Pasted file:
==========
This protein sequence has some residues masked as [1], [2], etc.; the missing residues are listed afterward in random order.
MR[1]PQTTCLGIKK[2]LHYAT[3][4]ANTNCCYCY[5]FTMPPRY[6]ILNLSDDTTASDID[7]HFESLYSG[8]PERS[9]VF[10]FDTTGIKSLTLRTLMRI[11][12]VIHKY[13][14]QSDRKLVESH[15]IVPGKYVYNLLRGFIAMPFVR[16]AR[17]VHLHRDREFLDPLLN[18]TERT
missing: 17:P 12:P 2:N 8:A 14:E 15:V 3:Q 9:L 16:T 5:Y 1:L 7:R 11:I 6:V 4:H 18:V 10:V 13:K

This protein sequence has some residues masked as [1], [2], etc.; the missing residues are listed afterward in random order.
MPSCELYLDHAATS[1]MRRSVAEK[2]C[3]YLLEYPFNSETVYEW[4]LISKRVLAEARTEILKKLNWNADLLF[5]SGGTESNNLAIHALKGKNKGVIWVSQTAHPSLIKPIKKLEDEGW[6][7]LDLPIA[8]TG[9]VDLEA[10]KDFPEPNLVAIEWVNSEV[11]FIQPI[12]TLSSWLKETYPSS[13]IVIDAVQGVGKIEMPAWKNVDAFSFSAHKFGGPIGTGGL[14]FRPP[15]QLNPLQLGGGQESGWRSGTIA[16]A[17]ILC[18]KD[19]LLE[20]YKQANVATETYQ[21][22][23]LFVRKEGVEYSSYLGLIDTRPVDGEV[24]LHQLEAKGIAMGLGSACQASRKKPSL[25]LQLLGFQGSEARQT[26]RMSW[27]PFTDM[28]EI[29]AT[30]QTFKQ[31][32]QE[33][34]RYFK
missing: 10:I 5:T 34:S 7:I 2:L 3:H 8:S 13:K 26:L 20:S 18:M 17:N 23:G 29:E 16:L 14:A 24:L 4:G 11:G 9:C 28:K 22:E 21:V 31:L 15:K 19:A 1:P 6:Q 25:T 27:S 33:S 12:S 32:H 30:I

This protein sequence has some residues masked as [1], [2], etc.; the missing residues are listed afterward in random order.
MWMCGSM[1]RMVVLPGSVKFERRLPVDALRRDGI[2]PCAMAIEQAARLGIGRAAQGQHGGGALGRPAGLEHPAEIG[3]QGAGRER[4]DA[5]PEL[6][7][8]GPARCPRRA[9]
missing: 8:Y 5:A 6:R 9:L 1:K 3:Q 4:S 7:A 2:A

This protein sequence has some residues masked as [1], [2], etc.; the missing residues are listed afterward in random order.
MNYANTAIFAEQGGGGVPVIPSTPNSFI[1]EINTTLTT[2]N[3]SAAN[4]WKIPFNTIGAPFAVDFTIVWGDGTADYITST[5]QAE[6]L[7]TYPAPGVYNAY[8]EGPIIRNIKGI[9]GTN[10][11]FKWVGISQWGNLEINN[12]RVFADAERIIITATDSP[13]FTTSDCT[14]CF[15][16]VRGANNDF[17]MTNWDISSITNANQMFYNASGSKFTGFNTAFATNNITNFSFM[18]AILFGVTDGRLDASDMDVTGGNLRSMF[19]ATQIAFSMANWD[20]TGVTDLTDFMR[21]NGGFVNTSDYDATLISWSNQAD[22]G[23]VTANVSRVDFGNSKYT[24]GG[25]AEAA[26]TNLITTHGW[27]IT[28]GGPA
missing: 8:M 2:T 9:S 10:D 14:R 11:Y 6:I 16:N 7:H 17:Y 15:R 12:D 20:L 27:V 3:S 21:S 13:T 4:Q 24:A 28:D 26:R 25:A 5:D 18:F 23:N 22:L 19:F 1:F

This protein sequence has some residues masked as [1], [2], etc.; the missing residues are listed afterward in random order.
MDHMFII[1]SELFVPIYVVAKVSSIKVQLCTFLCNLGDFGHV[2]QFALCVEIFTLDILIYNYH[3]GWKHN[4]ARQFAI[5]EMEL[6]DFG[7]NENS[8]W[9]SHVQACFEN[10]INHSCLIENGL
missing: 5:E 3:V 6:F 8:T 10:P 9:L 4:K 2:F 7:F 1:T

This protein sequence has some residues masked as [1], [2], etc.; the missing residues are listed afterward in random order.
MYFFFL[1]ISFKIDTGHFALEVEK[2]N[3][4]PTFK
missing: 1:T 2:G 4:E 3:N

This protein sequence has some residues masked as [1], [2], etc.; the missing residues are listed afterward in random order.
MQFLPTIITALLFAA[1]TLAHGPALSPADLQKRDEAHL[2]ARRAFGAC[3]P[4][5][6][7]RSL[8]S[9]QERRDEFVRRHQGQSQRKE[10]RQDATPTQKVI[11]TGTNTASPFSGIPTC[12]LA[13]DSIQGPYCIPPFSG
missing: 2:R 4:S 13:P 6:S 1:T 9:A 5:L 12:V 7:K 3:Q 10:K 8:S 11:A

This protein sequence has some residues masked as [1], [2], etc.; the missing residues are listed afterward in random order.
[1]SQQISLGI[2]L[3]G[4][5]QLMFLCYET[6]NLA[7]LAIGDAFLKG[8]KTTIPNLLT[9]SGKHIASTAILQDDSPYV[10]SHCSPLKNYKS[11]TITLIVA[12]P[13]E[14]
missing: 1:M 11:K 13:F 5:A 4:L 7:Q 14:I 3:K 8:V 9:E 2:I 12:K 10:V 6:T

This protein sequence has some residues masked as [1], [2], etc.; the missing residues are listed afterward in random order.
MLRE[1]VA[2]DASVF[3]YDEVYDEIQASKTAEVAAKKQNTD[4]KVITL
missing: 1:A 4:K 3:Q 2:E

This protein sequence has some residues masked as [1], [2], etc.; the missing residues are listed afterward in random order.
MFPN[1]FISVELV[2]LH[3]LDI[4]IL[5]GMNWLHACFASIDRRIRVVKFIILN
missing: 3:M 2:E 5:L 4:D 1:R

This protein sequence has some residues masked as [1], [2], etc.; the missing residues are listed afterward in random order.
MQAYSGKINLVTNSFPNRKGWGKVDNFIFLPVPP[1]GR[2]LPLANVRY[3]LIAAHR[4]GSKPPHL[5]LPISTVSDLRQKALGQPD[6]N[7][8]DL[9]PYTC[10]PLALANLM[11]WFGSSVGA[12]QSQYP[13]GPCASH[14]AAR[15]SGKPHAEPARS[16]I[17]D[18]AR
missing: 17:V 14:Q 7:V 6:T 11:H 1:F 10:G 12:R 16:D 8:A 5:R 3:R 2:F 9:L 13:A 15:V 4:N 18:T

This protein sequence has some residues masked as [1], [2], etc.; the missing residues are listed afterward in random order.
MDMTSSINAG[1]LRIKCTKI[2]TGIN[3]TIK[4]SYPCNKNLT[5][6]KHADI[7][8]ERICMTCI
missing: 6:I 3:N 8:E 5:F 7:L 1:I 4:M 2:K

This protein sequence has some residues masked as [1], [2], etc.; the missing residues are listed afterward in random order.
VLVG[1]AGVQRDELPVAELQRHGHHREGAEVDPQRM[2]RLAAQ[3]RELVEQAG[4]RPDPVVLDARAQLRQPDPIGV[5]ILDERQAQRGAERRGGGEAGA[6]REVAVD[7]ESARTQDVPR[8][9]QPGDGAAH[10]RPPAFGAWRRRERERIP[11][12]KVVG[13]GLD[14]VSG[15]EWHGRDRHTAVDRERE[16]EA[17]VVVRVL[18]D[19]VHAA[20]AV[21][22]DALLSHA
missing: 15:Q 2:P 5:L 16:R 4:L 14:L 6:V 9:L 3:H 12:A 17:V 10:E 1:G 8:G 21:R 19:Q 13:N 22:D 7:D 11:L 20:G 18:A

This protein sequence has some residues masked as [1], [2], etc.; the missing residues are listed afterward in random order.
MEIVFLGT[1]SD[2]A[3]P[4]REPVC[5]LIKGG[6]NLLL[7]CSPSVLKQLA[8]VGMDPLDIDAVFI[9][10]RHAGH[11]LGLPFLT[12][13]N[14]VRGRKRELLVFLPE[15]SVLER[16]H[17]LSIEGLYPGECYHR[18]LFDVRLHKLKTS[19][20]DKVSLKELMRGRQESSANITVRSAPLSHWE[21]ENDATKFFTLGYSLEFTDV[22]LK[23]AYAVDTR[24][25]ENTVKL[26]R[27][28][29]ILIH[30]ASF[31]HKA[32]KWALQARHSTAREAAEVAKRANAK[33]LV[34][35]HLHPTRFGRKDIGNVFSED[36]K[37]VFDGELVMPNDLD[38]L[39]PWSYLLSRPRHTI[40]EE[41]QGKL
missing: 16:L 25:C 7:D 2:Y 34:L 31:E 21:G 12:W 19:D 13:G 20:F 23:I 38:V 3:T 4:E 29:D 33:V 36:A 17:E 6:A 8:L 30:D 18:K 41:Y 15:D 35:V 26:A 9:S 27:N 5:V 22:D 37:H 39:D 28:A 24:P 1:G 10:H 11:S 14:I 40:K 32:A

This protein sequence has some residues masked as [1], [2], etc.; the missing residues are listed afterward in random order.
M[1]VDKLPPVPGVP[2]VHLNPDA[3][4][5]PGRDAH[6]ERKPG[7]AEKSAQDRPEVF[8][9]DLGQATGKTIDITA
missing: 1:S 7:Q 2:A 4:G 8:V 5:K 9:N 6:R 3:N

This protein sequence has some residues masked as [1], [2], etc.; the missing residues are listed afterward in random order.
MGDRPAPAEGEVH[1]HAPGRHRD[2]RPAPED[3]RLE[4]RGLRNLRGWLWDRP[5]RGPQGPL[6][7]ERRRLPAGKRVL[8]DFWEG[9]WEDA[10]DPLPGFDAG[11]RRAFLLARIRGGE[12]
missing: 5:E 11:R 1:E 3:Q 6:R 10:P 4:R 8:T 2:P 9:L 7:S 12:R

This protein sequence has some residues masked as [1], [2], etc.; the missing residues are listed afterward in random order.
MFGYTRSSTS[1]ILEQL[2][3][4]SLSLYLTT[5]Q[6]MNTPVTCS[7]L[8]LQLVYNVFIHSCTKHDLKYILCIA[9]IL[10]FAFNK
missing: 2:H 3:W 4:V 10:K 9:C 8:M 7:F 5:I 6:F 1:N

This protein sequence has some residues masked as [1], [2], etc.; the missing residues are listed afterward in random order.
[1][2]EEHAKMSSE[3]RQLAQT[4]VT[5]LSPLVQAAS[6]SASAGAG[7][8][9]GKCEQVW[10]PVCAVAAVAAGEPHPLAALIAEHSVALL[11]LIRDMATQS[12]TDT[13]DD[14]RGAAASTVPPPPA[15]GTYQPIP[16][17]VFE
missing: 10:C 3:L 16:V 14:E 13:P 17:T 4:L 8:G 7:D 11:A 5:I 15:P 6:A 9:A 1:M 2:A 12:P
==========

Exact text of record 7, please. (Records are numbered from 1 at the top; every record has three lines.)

This protein sequence has some residues masked as [1], [2], etc.; the missing residues are listed afterward in random order.
MQFLPTIITALLFAA[1]TLAHGPALSPADLQKRDEAHL[2]ARRAFGAC[3]P[4][5][6][7]RSL[8]S[9]QERRDEFVRRHQGQSQRKE[10]RQDATPTQKVI[11]TGTNTASPFSGIPTC[12]LA[13]DSIQGPYCIPPFSG
missing: 2:R 4:S 13:P 6:S 1:T 9:A 5:L 12:V 7:K 3:Q 10:K 8:S 11:A